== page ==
Timothy Kenny, a former University of Connecticut journalism professor and foreign correspondent, has had quite the career traveling to places like Kosovo, Afghanistan and further as a reporter, resulting in a memoir of his travels entitled, “Far Country: Stories from Abroad and Other Places.”
Kenny presented a reading of “Far Country” at UConn on Tuesday night, explaining why he decided to write the book.
“I wrote this book for three reasons: the first because I’ve been to a lot of places, and I think some of the places I’ve been are interesting,” Kenny said. “The second is that I was hoping that people who read the book will get a sense of how different we are in this country compared to others… The third reason is just to leave stories of the people I’ve met and the places I’ve been to my kids.”
Kenny emphasized that different cultures around the world have vastly different worldviews and do not experience life the same way that Westerners do.
“When you scratch the surface of other cultures… we don’t see the world the same way at all,” Kenny said. “It’s not obvious until you try to fit in in a place that’s so completely different.”
Before he began reading from his book, which is a collection of stories gathered from Kenny’s travels overseas, Kenny explained the first time that he was sent overseas on an assignment. His first trip to another country to cover a story was at the height of the “Intifada” in Israel.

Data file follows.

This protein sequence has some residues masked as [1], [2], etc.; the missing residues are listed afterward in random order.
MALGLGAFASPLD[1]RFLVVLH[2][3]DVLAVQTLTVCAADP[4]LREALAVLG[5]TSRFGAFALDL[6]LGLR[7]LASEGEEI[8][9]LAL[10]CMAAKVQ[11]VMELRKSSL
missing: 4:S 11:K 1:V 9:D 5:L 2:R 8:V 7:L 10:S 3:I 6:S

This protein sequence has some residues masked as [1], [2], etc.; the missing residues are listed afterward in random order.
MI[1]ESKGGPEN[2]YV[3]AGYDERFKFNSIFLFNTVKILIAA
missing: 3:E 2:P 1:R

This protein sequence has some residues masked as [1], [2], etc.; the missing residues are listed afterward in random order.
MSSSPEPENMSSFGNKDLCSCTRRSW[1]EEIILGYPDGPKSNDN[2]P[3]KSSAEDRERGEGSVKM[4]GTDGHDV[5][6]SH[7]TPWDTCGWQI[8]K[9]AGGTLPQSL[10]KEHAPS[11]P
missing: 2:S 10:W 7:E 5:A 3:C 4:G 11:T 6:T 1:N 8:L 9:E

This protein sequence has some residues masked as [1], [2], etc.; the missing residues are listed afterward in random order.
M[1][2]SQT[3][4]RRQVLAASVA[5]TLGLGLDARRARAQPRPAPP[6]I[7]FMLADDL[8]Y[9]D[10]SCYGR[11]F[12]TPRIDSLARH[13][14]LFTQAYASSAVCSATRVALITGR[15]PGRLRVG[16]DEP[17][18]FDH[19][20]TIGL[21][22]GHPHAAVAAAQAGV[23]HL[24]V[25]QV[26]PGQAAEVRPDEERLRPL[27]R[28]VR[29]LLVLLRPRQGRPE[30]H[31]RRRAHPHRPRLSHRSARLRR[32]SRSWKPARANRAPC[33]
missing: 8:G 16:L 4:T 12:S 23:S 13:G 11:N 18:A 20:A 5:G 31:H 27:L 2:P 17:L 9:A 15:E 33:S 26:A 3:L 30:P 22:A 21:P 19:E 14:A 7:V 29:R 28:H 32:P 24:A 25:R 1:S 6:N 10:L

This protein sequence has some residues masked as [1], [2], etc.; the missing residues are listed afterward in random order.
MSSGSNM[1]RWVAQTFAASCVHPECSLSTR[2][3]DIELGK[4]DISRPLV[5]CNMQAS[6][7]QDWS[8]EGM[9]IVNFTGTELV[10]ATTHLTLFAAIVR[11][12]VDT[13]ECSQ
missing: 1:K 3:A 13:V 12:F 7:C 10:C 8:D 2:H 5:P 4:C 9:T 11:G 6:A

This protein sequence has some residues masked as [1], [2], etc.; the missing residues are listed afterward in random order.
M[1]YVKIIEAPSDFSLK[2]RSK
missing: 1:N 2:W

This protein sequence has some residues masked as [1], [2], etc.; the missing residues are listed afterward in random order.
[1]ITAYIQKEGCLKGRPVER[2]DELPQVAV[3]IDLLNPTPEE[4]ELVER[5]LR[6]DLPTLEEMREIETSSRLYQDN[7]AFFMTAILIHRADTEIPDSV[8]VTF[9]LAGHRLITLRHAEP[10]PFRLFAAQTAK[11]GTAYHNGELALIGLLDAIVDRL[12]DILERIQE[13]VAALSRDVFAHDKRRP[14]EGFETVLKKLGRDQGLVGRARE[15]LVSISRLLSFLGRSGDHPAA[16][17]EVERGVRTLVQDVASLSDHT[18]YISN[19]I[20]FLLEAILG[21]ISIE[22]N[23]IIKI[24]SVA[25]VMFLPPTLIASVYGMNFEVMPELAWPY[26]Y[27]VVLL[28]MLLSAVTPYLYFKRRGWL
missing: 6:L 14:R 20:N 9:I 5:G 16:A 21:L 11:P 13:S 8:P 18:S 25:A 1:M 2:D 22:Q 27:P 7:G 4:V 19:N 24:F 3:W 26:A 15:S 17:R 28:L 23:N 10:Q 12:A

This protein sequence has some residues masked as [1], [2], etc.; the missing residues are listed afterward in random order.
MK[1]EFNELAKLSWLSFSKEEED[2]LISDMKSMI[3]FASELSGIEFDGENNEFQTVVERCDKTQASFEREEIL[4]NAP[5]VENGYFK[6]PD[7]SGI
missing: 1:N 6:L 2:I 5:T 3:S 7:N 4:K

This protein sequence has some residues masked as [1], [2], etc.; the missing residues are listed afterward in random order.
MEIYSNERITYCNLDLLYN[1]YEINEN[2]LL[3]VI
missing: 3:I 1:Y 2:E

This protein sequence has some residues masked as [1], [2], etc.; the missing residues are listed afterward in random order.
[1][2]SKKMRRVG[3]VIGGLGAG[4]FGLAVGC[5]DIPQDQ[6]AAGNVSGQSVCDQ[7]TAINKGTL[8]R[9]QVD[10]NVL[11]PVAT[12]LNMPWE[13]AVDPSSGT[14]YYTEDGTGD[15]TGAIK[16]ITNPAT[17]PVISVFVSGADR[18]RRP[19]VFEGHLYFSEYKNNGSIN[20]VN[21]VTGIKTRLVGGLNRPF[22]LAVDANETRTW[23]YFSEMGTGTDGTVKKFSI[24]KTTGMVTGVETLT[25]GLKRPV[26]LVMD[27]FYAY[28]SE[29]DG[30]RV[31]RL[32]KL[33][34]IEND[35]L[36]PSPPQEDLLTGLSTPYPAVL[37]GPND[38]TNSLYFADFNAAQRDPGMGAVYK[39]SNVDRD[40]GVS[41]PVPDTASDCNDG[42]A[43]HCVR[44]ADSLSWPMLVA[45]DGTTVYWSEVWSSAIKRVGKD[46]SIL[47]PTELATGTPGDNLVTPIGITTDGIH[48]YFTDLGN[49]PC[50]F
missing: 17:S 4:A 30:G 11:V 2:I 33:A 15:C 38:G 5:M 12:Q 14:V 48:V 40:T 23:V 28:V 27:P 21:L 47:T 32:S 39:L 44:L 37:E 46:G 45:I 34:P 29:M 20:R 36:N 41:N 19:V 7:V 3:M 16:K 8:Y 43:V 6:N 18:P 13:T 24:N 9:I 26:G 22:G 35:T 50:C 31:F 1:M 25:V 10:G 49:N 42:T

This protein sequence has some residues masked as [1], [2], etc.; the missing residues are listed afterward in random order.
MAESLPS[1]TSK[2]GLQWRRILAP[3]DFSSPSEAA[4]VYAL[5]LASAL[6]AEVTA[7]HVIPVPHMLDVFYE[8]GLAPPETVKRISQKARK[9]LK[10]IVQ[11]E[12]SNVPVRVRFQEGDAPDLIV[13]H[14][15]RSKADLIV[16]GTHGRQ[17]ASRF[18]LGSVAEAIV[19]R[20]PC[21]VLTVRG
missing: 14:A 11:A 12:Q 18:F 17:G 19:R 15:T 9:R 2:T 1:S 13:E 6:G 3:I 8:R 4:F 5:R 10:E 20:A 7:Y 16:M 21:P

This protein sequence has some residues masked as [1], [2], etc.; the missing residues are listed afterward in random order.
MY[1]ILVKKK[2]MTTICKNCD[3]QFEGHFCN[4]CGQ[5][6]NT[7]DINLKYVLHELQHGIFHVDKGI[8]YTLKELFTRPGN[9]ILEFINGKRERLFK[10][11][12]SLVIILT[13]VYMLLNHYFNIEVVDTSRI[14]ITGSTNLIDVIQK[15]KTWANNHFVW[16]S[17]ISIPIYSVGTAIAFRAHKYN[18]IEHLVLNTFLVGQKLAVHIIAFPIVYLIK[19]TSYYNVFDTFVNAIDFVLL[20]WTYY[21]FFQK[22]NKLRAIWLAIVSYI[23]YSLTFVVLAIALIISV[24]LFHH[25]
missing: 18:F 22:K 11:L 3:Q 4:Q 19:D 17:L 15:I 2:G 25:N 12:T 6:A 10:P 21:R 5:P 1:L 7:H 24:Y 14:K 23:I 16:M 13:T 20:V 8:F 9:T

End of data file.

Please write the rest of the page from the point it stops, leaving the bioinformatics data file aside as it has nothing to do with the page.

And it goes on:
“I jumped at the chance, not really knowing what it would all be about…Then my editor said, ‘why don’t you stop off at Belfast, it’s the twentieth anniversary of British troops arriving there,” Kenny said. “So I spent a week in Belfast, wandering around, trying to get a sense of what’s going on, as both sides of this religious issue started heating up. It was the beginning of what I was going to do the next few years.”
Kenny’s first story, however, was about his time spent in Eastern Connecticut during Hurricane Irene, drawing comparisons to countries that he had visited.
“Powerless for six days, it was not long before Eastern Connecticut morphed into places I had been – like Bucharest…No one knew when the power would die. Its return brought relief and some annoyance that it had gone,” Kenny said.
Kenny quickly got to main appeal of “Far Country,” which is the numerous candid and informative stories that cover Kenny’s experiences in Afghanistan and Kosovo. In one passage, Kenny recalls how his hotel in Kabul was the victim of several bomb threats.
“Bomb threats forced people out of the hotel in the middle of the night, but no bombs exploded while I was there. I was too lazy to change hotels,” Kenny said.
In another passage, Kenny recalls how a woman on the street saved him from getting into a taxi cab being operated by a drug-addled junkie.
“The middle aged woman looked at me with reproach, and told me, ‘you must be more careful.’ I shed my sense of security,” Kenny said. “Anyone with a lick of sense keeps their eyes on the road ahead, looking for police checkpoints and steering clear of military convoys.”
Kenny concluded the reading with a brief description of the government in Azerbaijan, and how Americans should be grateful that we live in a country with tolerance and democracy.
Edward Pankowski is life editor for The Daily Campus. He can be reached via email at email@example.com.